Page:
How to Deal With Ungrateful People in 4 Surprisingly Easy Steps

Table of Contents

The word "gratitude" is basically a buzzword at this point.

Want to feel better?

You just need to be grateful.

Want to love your life again and ALSO be a millionaire?

Just list out all the things you're grateful for.

It's easy to think that being grateful is just a trend whose time in the limelight is finally fading away.

But not so fast.

Ungrateful people have a significant, damaging impact on others.

So it's important to know how to spot them.

Beyond that, you need to know how to deal with ungrateful people so that you can be happy in your life, and you're going to learn that today.

Am I Ungrateful? (Understanding Ungrateful People)

There's a running joke of the dark-humor variety that once you spend any time in the mental health world, you start to see yourself in every diagnosis you learn about.

I'm not sleeping.

Oh no, I have bipolar...

Borderline personality disorder?

That sounds like me!

This is because symptoms overlap.

And because we are all humans, after all.

We are more alike than we are different.

The same goes for ingratitude.

So, if you're wondering if you're an ungrateful person, you have probably have been at some point.

But what does it actually mean to be ungrateful?

Let's break it down.

An ungrateful person:

  • Lacks a basic appreciation for life
  • Is not happy about what they receive
  • Believes nothing is ever good enough
  • Thinks the world works to serve them
  • Views the world from a place of lack and scarcity

A lack of gratitude might seem harmless at first.

Until you spend any amount of time around ungrateful people.

Then you realize it's like being trapped in a broken elevator with your least favorite relative.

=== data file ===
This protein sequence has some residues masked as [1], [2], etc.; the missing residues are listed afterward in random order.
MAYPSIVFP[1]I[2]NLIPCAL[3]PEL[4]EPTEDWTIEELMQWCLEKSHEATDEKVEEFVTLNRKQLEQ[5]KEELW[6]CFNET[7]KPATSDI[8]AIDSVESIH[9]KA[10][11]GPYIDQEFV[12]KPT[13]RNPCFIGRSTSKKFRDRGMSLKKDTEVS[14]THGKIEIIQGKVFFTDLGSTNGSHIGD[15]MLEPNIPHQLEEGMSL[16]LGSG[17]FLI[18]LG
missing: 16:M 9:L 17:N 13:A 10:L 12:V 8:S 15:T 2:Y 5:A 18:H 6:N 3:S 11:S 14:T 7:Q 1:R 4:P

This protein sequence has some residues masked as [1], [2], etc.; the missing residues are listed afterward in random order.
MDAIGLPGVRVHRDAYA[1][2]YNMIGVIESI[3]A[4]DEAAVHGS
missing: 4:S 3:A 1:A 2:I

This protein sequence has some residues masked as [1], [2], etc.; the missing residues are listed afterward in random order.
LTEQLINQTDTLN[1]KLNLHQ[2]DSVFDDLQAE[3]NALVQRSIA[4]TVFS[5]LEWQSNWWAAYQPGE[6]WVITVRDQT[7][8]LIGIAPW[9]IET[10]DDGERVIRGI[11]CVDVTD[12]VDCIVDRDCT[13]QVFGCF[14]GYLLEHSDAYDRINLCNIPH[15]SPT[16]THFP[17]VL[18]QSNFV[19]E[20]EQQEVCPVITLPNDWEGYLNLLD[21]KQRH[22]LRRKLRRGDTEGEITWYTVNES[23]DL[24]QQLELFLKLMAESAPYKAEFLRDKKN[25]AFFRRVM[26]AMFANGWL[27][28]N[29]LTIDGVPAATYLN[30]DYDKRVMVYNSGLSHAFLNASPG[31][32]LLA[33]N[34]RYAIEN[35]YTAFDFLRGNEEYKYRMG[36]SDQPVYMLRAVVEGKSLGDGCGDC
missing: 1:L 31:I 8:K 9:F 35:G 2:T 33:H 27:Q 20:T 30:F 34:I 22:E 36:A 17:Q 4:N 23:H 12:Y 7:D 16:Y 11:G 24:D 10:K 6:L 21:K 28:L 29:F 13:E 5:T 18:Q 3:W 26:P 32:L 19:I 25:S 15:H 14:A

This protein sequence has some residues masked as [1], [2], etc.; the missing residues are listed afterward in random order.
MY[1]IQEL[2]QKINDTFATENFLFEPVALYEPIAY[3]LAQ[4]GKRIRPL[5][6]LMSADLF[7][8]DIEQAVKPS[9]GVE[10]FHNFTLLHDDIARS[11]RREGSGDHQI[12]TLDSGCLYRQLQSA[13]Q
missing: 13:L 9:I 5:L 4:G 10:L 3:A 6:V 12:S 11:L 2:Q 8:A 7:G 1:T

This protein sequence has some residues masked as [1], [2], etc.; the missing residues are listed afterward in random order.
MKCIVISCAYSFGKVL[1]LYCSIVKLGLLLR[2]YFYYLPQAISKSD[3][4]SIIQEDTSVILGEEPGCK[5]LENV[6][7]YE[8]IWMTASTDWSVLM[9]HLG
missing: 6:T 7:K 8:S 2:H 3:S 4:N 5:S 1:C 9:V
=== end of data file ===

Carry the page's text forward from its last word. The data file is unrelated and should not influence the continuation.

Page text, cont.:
Their behavior becomes really toxic, really fast.

But all this doesn't mean that you have to become ungrateful by osmosis.

You can gild yourself against the negative impact of ingratitude while also keeping an open heart.

Here's how.

How to Deal With Ungrateful People

1. Know how to spot ungrateful behavior

Before you can do anything, you have to identify what's going on. Review the bulleted list I mentioned above.

Do you see any of those things going on? Have any of those behaviors repeated themselves?

One behavior is not a cause for concern, but once people start to show you their patterns, it's time to believe them.

Pay attention not to what people say, but to what they do.

It's the repeated actions that tell you something about a person's character.

2. Assess your own life and what you want out of it

A crucial aspect of living a good life is knowing what you want from it.

And knowing the people you want to spend your time with.

What are the qualities you look for in others?

What are the qualities you yourself try to embody?

Be ruthless about what you want from your life.

If you don't know what you want, you're surely bound to find it.

It's like Alice in Wonderland and her fateful conversation with the Cheshire Cat.